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Material and Technique

 

 

 

 

 

 

 

 

 

 

 

 


My artistic mode of expression is that of fantastic realism. The composition of the pictures I paint expresses serenity and happiness. Personal memories, elements of music, lyric poetry and mythology flow through the pictures. “It is wishes and dreams that I paint, even if the elements are real.”

The material the artist uses is an unusual feature. Hannelore Göbel paints on handmade paper from Nepal and the kingdom of Bhutan. It is produced from the Daphne bush which grows in the Himalaya area at a height of approx. 3000 m. Daphne is comparable with mezereon. The manufacturers take care that the plant grows in natural woodlands by planting out seedlings. At present it can be described as the cleanest paper in the world, free of ecological damages. The production of the paper is brought about through spring water, it is therefore, according to the information of the manufacturer, >acid free<. After dipping the paper is dried on stones in nature and thus shows an irregular structure. The name “sacred paper” has come up because it is primarily used by Buddhist monks for the documentation of their Holy Scriptures.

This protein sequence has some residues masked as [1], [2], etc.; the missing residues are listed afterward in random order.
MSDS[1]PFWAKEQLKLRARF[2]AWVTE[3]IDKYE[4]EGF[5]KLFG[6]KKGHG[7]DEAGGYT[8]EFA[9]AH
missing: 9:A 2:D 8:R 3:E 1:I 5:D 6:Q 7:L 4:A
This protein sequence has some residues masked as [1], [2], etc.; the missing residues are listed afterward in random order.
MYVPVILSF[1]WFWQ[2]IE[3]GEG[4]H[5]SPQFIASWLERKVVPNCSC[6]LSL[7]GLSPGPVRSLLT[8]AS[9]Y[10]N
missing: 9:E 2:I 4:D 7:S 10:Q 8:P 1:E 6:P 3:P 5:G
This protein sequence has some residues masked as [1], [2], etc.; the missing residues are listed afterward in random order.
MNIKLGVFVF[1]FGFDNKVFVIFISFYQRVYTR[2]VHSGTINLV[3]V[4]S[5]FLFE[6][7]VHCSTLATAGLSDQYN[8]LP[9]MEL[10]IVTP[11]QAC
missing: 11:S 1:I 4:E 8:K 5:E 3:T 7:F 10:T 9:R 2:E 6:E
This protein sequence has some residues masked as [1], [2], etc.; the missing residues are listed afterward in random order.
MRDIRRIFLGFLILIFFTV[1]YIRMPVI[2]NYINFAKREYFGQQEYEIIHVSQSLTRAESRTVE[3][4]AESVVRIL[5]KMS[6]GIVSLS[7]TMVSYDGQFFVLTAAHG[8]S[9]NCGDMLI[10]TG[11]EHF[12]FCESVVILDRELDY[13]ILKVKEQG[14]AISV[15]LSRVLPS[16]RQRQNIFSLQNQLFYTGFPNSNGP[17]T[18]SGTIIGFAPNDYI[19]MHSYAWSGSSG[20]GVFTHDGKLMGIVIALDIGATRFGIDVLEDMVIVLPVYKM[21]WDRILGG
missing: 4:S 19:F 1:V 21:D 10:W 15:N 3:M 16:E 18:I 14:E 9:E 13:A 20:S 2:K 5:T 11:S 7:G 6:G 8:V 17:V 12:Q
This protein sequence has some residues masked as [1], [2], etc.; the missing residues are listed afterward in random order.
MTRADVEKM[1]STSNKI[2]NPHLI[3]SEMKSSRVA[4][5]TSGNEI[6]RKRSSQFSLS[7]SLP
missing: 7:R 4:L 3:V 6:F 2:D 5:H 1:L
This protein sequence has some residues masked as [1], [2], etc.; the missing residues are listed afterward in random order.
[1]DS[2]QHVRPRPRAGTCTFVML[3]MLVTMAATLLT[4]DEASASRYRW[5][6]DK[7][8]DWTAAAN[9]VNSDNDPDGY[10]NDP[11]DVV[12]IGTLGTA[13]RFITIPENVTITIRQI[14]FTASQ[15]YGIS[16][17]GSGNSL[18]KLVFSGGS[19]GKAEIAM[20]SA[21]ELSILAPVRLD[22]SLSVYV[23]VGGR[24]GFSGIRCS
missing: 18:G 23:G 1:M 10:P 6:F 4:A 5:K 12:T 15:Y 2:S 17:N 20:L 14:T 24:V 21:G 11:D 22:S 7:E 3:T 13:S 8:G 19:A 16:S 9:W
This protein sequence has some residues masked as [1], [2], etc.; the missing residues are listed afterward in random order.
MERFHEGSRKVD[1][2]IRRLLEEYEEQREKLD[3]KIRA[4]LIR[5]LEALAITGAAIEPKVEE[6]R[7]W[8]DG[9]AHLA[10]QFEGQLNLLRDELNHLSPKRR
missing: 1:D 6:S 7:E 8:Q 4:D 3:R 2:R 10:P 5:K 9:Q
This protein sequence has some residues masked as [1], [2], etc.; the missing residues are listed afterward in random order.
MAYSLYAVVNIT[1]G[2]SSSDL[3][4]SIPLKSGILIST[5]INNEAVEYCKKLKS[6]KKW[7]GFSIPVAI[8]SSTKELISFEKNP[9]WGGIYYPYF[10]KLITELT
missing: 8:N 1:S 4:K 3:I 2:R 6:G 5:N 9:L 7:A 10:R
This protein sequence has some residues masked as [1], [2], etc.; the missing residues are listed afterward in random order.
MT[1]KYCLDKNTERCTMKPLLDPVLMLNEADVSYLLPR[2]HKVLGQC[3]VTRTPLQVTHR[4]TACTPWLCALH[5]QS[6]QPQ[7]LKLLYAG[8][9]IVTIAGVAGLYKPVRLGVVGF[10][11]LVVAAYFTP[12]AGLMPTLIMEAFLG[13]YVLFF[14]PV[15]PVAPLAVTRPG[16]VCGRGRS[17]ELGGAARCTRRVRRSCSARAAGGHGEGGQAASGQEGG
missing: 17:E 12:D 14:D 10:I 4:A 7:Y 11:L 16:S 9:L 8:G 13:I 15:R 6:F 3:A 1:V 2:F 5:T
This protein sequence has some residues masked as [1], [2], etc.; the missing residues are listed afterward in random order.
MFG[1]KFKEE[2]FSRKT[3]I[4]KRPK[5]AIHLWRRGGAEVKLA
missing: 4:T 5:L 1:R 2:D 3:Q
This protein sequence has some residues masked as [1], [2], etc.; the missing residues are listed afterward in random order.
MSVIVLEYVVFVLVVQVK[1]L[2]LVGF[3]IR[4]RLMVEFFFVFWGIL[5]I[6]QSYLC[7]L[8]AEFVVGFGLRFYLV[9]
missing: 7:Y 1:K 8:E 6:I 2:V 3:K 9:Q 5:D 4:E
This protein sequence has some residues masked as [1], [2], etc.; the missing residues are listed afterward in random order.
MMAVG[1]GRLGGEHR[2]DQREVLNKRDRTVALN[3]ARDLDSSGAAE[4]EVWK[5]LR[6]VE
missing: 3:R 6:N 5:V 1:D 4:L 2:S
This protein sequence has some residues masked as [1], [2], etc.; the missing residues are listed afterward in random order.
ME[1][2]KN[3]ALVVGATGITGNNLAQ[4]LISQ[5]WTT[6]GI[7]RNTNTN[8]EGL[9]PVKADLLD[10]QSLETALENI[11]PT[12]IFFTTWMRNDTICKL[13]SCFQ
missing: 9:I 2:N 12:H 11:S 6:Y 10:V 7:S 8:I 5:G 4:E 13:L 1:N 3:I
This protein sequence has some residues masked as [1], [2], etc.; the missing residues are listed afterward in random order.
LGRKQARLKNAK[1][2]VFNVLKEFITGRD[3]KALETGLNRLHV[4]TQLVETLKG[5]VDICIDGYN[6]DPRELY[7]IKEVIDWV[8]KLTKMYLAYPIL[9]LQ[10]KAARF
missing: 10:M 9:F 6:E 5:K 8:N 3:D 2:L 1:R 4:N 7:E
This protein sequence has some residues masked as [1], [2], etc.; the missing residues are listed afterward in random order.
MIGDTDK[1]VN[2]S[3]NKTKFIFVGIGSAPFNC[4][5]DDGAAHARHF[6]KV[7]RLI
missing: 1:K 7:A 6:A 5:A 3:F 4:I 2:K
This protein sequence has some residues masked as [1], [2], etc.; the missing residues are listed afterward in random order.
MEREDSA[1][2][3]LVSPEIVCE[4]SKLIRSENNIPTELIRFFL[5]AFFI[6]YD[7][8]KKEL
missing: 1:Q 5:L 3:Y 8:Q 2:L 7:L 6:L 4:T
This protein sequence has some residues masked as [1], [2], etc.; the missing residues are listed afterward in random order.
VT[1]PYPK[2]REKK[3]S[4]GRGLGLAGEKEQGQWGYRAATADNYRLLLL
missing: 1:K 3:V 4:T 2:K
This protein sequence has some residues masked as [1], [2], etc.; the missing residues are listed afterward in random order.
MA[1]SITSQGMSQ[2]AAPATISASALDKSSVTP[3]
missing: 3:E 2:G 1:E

Daphne paper keeps its quality for centuries and is therefore especially suitable for valuable drawings; and by her special treatment the artist uses it for her pictures in acryl. She draws with polychromos and varnishes up to 30 layers and in this way achieves depth and liveliness in her works. This old masterly technique is the basis for the realisation of the composition of her pictures. Cubistic elements also become manifest in the composition of the figures. Mrs Göbel is a great admirer of “Picasso” and “Dali”. She also paints pictures on genuine > papyrus<, an Egyptian product which is produced still today in the same manual technique as at the time of its invention (about 3000 BC). And she paints on > cardboard<. By a special process the pictures get a special effect.

The watercolour pictures are painted on very high-grade hand-made paper from France. They are produced according to a traditional method on the vat machine. This paper is completely made from rags; it has a four-sided deckle edge and a watermark.

The plastic work deals with man. The artist strives for a balance between formal clarity and playful uncertainty. The sculptures are made of lightweight concrete and coloured with acryl.

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